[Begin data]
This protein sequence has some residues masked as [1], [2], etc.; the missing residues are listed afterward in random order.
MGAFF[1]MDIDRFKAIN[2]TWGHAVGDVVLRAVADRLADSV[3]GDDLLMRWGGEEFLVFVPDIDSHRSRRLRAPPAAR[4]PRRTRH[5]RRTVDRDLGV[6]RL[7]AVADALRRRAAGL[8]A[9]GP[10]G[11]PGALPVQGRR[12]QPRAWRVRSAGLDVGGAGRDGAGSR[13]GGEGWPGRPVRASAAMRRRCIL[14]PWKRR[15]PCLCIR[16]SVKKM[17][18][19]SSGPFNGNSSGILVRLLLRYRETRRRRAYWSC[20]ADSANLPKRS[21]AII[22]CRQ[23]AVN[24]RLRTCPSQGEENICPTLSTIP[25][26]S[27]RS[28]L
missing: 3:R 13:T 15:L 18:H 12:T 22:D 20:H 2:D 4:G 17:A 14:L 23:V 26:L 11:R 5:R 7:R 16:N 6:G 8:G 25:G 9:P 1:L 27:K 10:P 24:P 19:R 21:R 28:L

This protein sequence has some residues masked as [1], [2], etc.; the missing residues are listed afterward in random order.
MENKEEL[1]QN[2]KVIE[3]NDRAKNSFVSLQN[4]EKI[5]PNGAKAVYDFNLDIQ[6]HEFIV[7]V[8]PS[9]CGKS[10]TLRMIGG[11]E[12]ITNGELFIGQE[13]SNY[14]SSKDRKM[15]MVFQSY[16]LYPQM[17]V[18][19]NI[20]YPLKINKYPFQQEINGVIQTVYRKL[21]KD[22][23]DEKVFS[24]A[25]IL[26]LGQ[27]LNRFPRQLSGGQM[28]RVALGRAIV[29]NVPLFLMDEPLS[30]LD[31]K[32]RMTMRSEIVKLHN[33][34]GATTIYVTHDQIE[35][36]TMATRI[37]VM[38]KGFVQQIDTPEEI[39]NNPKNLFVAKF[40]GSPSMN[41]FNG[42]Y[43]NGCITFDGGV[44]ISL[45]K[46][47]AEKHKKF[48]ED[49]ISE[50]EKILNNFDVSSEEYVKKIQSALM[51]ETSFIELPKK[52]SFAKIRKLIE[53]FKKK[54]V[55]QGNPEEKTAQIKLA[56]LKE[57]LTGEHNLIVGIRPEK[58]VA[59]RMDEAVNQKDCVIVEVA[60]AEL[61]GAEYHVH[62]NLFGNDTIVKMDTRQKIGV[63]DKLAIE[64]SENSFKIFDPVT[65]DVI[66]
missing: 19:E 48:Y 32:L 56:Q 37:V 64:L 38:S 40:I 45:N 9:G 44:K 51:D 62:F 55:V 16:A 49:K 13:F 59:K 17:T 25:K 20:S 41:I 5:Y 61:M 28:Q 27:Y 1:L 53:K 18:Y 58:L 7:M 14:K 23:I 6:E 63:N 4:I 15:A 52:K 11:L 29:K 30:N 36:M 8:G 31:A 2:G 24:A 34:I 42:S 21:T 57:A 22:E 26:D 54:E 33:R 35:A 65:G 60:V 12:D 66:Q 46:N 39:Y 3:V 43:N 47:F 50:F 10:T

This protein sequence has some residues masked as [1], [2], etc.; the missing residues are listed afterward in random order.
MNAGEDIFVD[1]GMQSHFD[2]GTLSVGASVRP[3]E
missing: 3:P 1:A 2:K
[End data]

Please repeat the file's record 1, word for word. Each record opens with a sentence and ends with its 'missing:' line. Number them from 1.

This protein sequence has some residues masked as [1], [2], etc.; the missing residues are listed afterward in random order.
MGAFF[1]MDIDRFKAIN[2]TWGHAVGDVVLRAVADRLADSV[3]GDDLLMRWGGEEFLVFVPDIDSHRSRRLRAPPAAR[4]PRRTRH[5]RRTVDRDLGV[6]RL[7]AVADALRRRAAGL[8]A[9]GP[10]G[11]PGALPVQGRR[12]QPRAWRVRSAGLDVGGAGRDGAGSR[13]GGEGWPGRPVRASAAMRRRCIL[14]PWKRR[15]PCLCIR[16]SVKKM[17][18][19]SSGPFNGNSSGILVRLLLRYRETRRRRAYWSC[20]ADSANLPKRS[21]AII[22]CRQ[23]AVN[24]RLRTCPSQGEENICPTLSTIP[25][26]S[27]RS[28]L
missing: 3:R 13:T 15:L 18:H 12:T 22:D 20:H 2:D 4:G 17:A 14:L 23:V 26:L 11:R 5:R 7:R 16:N 6:G 8:G 25:G 9:P 1:L 27:K 10:P 24:P 19:R 21:R 28:L